NATICK — Massachusetts gun dealers sold more than 2,000 military-style rifles Wednesday — nearly one-quarter of the total sold last year — after Attorney General Maura Healey moved to bar semiautomatic rifles that have been altered slightly to evade the state’s assault weapons ban.
The 2,251 assault rifles snapped up in a gun-buying frenzy represented a remarkable uptick from the 132 sold Tuesday and the 51 sold Monday, before Healey announced her ban. The numbers were first reported by Commonwealth Magazine.
By Thursday, sales had slowed but were still above normal: 143 assault weapons were sold statewide, despite Healey’s edict, according to the state Firearms Records Bureau.
The run on assault rifles raised questions about whether a policy designed to keep the high-powered weapons off the streets had instead unleashed a flood of them.
“Every single person wanted to buy an AR-15,” said Greg Malany, owner of GFA Arms TEC in Natick, which stayed open until just before midnight Wednesday to accommodate the line of customers that snaked out the door and onto the street.
“We had to turn customers away,” he said. “A lot of people couldn’t leave with their guns because we couldn’t serve everybody.”
Malany said the last time he saw such a sudden rush to buy assault rifles was after the massacre at the Sandy Hook Elementary School in Connecticut in 2012, when gun enthusiasts feared that the killing of 20 children and six adults would lead to a wave of new regulations.
“It was crazy,” Malany said. “It was Sandy Hook times 10.”
Healey on Friday rejected the notion that the rush to buy assault rifles indicated her policy had backfired.
She said the dramatic drop in sales Thursday showed that the state’s 350 gun dealers are heeding her order to stop selling “duplicate” versions of assault rifles, which she argues are illegal under the state’s 1998 assault weapons ban.
And she said that, despite Wednesday’s spike in sales, her ban will ultimately reduce the total number of assault rifles purchased this year as compared with last year, when 10,000 were sold statewide.
“We are much better off today than we were a week ago when it comes [to] this issue in the state because now there is no confusion about the fact that we have an assault weapons ban,” Healey said. “It’s the law on the books, and it will be enforced.”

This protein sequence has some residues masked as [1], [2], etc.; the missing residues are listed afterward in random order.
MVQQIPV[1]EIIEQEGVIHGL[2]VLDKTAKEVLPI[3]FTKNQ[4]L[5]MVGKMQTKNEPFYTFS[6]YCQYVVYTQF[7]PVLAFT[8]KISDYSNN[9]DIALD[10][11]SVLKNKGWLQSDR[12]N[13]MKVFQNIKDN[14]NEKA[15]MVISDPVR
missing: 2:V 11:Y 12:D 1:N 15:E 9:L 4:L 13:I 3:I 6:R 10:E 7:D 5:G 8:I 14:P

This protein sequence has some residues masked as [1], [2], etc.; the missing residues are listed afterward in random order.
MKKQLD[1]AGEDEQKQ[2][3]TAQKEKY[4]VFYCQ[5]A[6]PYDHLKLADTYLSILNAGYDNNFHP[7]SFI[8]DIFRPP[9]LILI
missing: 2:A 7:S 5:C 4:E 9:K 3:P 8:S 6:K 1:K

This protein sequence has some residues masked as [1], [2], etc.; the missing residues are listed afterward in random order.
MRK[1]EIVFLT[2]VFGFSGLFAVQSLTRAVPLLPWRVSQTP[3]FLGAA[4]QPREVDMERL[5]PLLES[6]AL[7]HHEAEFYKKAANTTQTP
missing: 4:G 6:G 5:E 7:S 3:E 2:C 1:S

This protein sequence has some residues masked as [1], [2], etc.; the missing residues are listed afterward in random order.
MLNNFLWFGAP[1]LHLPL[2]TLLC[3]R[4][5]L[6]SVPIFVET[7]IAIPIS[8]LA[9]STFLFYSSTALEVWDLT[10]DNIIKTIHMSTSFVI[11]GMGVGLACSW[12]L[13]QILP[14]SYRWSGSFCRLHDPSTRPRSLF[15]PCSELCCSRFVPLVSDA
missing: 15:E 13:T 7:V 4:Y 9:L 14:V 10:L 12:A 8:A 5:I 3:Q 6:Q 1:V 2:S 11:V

She said she is still reviewing sales data but does not plan to crack down on those who purchased assault rifles Wednesday, even though she said her order took effect immediately after it was announced in a Globe opinion piece that morning.
“From the beginning, we have made clear that this is about gun manufacturers and gun dealers,” she said. “We’re not going to take guns away from people.”
Governor Charlie Baker said he supports Healey’s move, but wants her to reassure buyers who purchased assault rifles before the ban that they are not violating the law.
“I agree with the attorney general that it would be unjust to prosecute those who simply sought to follow the law, and I strongly encourage her office to provide clarity for law-abiding citizens simply seeking to follow the rules,” he said.
Healey said she was acting to close a “loophole” in the state assault weapons ban that allowed gun manufacturers to produce assault rifles that had minor modifications but were functionally identical to the banned weapons. Some, for example, had no flash suppressor or featured a fixed instead of a folding stock.
Healey said her directive clarifies that duplicate guns are those that have internal operating systems that are essentially the same as illegal assault weapons, or have key functional components that are interchangeable with those of banned weapons.
John Rosenthal, founder of Stop Handgun Violence, said he was not surprised that Healey’s order had sparked a run on assault rifles.
“Nothing sells better than fear, and the fear of not being able to buy the weapon of choice for mass shooters is both sickening and a reality,” he said.
Rosenthal said he was glad that, by year’s end, Healey’s ban will have sharply reduced sales of the kinds of assault weapons that were used in the massacres in Orlando; San Bernardino, Calif.; Aurora, Colo.; and Newtown, Conn.
“That will save lives,” Rosenthal said.
Gun owners furious about the ban protested Thursday outside the State House and plan to demonstrate there again Saturday.
Gui Barroso, a 29-year-old firefighter and former Marine, said he knows a lot of people who bought assault rifles Wednesday and plans to join the protest on Saturday.
“Law-abiding citizens are fearful of what the attorney general did, making her own interpretation without following the law exactly, and pretty much infringing on everyone’s Second Amendment rights,” Barroso said after visiting the Mass Firearms School in Holliston Friday.
“She potentially made gun owners future felons,’’ he said.